National and state news affecting independent pharmacies
National Pharmacy News
This week, PBM’s were in the spotlight at the Capitol. During the House Committee on Oversight and Accountability hearing about PBMs, lawmakers from both sides of the aisle agreed that PBMs have too much power and very little transparency.
“Instead of fierce competition, now just three PBMs control 80% of the market, and each of the three major PBMs is owned by a major health insurer and owns or is owned by a pharmacy,” stated committee Chair James Comer (R-Ky.). “This means that when they negotiate with a health insurer, they are either negotiating with themselves or one of their direct competitors. The committee has made it a priority to expose the anticompetitive tactics by PBMs that are increasing healthcare costs for Americans and harming patient care.” Read more about the hearing.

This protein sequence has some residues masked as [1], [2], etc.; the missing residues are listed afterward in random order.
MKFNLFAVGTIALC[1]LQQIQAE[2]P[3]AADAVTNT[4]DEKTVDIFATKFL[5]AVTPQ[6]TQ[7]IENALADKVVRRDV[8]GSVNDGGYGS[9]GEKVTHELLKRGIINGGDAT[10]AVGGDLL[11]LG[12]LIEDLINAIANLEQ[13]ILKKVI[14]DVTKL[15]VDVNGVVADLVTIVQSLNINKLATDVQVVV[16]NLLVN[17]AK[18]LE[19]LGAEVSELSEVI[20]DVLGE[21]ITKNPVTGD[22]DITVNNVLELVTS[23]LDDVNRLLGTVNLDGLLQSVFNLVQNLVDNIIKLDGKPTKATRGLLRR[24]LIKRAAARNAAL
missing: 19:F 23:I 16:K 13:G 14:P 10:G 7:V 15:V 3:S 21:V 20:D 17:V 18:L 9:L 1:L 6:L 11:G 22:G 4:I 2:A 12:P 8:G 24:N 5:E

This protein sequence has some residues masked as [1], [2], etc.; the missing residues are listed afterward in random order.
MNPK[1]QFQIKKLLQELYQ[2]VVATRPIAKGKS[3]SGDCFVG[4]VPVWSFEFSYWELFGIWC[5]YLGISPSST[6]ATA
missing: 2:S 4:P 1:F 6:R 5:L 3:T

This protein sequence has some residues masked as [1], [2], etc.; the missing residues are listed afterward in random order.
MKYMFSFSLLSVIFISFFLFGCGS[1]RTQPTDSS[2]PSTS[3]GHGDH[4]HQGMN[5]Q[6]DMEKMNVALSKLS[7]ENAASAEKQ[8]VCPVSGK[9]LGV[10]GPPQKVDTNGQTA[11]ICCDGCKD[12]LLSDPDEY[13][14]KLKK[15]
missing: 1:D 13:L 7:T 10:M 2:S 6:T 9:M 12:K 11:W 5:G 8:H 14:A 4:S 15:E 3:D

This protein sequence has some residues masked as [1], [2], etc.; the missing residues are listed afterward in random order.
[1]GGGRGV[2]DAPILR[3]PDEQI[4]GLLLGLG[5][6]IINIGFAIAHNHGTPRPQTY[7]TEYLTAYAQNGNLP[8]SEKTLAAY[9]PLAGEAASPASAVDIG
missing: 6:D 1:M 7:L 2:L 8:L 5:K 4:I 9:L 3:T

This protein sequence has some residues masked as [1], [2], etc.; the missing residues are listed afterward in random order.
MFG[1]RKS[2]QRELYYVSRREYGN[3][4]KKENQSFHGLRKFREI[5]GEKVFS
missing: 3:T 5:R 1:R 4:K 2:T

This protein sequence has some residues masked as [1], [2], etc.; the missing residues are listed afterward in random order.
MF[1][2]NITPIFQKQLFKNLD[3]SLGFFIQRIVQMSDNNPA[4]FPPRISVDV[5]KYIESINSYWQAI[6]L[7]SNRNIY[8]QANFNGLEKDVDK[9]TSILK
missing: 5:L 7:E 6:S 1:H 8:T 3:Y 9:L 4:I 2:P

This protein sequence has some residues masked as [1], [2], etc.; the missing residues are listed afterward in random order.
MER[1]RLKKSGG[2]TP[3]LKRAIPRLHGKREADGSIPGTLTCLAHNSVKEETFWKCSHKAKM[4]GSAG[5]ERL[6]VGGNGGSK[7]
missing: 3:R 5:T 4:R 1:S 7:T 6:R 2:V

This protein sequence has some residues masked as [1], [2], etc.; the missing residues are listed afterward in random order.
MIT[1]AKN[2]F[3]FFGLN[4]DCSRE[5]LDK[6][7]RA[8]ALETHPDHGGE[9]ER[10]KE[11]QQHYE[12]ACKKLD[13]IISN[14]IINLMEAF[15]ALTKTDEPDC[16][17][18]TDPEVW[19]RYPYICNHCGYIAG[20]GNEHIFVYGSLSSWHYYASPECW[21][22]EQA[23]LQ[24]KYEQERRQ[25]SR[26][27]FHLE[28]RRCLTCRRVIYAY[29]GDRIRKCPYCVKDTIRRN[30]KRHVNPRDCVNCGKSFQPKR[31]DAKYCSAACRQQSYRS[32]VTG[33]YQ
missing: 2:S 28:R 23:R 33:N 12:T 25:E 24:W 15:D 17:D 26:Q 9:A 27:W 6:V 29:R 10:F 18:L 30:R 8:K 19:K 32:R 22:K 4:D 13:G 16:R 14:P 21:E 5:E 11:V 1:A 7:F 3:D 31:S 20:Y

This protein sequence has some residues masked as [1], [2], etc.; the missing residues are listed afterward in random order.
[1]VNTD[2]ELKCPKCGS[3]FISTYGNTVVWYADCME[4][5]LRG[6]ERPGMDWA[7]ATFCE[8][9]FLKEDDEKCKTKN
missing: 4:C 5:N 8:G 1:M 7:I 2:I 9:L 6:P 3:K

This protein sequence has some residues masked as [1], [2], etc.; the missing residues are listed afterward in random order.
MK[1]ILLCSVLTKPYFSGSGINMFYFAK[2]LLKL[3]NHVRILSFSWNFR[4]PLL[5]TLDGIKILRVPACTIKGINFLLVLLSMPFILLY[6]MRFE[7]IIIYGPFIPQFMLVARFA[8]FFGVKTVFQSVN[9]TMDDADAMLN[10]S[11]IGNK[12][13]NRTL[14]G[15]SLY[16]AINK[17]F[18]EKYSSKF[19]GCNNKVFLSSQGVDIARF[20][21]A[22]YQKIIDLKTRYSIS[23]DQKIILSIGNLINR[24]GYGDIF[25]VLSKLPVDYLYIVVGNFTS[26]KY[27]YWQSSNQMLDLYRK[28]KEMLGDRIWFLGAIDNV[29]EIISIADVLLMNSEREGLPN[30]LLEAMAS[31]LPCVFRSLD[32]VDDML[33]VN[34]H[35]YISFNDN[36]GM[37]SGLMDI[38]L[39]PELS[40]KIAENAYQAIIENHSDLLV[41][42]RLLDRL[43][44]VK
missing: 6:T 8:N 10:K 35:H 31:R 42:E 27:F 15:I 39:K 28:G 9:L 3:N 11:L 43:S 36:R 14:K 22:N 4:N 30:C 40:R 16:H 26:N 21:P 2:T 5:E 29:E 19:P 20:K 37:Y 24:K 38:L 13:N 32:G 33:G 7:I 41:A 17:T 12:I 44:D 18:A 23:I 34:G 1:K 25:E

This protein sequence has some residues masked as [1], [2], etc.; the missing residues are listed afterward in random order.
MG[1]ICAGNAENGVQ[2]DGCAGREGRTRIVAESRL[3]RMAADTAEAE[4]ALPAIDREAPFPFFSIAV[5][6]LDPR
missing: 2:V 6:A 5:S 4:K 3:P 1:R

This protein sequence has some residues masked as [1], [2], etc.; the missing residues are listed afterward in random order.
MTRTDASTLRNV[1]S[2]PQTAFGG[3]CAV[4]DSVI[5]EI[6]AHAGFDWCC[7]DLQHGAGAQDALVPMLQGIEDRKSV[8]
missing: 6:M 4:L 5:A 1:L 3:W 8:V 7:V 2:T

State Pharmacy News
Florida: Florida lawmakers approved the rules to implement several provisions of the Prescription Drug Reform Act (SB 1550). The rules increase accountability among PBMs. They include all application forms for PBMs seeking to operate in Florida in 2024. Any PBM that attempts to continue operating in Florida next year, and has not been approved as an insurance administrator, can be fined up to $10,000 per violation per day. Read more.
Washington: The Washington State Pharmacy Association (WSPA), NCPA, and NACDS are celebrating a settlement of a six-year lawsuit with the state of Washington. The state agreed to these terms among others:
- Conduct a cost of dispensing study to move to cost-based dispensing fees
- Provide more than $60 million in retroactive payments to pharmacies in Washington State’s fee-for-service Medicaid program
- Use, for now, Oregon’s cost-based dispensing fees and tiers from July 1, 2023, going forward, until a new cost-based dispensing fee obtains necessary state and CMS approval.